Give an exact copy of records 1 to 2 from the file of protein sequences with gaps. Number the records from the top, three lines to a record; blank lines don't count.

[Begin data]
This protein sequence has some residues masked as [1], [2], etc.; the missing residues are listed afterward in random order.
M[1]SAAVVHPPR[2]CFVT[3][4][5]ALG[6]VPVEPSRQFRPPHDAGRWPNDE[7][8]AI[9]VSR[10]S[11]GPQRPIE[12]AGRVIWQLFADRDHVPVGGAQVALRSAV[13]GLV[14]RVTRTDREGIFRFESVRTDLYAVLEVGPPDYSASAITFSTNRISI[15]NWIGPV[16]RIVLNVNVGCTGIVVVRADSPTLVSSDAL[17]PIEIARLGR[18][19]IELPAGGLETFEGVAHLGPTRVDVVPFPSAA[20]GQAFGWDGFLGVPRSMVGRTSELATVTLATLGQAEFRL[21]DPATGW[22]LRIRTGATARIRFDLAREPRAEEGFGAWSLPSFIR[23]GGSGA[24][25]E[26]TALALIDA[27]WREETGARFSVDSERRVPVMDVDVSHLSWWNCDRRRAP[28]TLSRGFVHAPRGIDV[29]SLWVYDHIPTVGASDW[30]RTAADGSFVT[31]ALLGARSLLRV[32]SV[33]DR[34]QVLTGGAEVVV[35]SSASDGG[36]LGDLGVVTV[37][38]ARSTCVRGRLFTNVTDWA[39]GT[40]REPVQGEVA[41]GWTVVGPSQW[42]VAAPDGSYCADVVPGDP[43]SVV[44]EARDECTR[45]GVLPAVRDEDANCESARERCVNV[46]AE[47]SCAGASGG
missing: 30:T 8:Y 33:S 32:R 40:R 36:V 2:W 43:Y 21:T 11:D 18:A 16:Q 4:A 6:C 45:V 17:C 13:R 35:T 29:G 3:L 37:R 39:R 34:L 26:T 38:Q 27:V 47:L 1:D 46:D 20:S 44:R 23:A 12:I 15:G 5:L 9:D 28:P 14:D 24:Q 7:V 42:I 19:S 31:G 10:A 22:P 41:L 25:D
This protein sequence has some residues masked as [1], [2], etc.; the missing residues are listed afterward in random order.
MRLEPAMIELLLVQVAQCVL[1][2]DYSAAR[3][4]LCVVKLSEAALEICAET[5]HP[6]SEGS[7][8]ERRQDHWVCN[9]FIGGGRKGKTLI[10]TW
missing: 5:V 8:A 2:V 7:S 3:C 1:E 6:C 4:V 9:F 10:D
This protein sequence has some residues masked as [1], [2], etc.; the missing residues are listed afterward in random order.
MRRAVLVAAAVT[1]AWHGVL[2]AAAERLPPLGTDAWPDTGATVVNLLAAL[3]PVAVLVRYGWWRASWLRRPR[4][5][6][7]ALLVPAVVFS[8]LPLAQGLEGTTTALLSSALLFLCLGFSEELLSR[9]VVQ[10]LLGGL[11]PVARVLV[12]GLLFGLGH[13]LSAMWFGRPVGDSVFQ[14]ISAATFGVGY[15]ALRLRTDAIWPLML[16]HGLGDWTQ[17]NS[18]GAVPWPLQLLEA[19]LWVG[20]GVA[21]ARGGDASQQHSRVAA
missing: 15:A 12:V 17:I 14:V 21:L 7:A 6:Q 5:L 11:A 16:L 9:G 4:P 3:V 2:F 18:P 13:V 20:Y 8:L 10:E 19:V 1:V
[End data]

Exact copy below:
This protein sequence has some residues masked as [1], [2], etc.; the missing residues are listed afterward in random order.
M[1]SAAVVHPPR[2]CFVT[3][4][5]ALG[6]VPVEPSRQFRPPHDAGRWPNDE[7][8]AI[9]VSR[10]S[11]GPQRPIE[12]AGRVIWQLFADRDHVPVGGAQVALRSAV[13]GLV[14]RVTRTDREGIFRFESVRTDLYAVLEVGPPDYSASAITFSTNRISI[15]NWIGPV[16]RIVLNVNVGCTGIVVVRADSPTLVSSDAL[17]PIEIARLGR[18][19]IELPAGGLETFEGVAHLGPTRVDVVPFPSAA[20]GQAFGWDGFLGVPRSMVGRTSELATVTLATLGQAEFRL[21]DPATGW[22]LRIRTGATARIRFDLAREPRAEEGFGAWSLPSFIR[23]GGSGA[24][25]E[26]TALALIDA[27]WREETGARFSVDSERRVPVMDVDVSHLSWWNCDRRRAP[28]TLSRGFVHAPRGIDV[29]SLWVYDHIPTVGASDW[30]RTAADGSFVT[31]ALLGARSLLRV[32]SV[33]DR[34]QVLTGGAEVVV[35]SSASDGG[36]LGDLGVVTV[37][38]ARSTCVRGRLFTNVTDWA[39]GT[40]REPVQGEVA[41]GWTVVGPSQW[42]VAAPDGSYCADVVPGDP[43]SVV[44]EARDECTR[45]GVLPAVRDEDANCESARERCVNV[46]AE[47]SCAGASGG
missing: 30:T 8:Y 33:S 32:R 40:R 36:V 2:W 43:Y 21:T 11:D 18:A 16:Q 4:A 6:C 45:V 17:C 13:R 35:T 29:G 3:L 37:R 39:R 34:L 26:T 38:Q 27:V 47:L 1:D 46:D 20:S 44:R 23:A 12:I 15:G 5:L 9:D 28:P 14:D 24:Q 7:V 42:I 19:S 31:G 10:A 22:P 41:L 25:D
This protein sequence has some residues masked as [1], [2], etc.; the missing residues are listed afterward in random order.
MRLEPAMIELLLVQVAQCVL[1][2]DYSAAR[3][4]LCVVKLSEAALEICAET[5]HP[6]SEGS[7][8]ERRQDHWVCN[9]FIGGGRKGKTLI[10]TW
missing: 5:V 8:A 2:V 7:S 3:C 1:E 6:C 4:V 9:F 10:D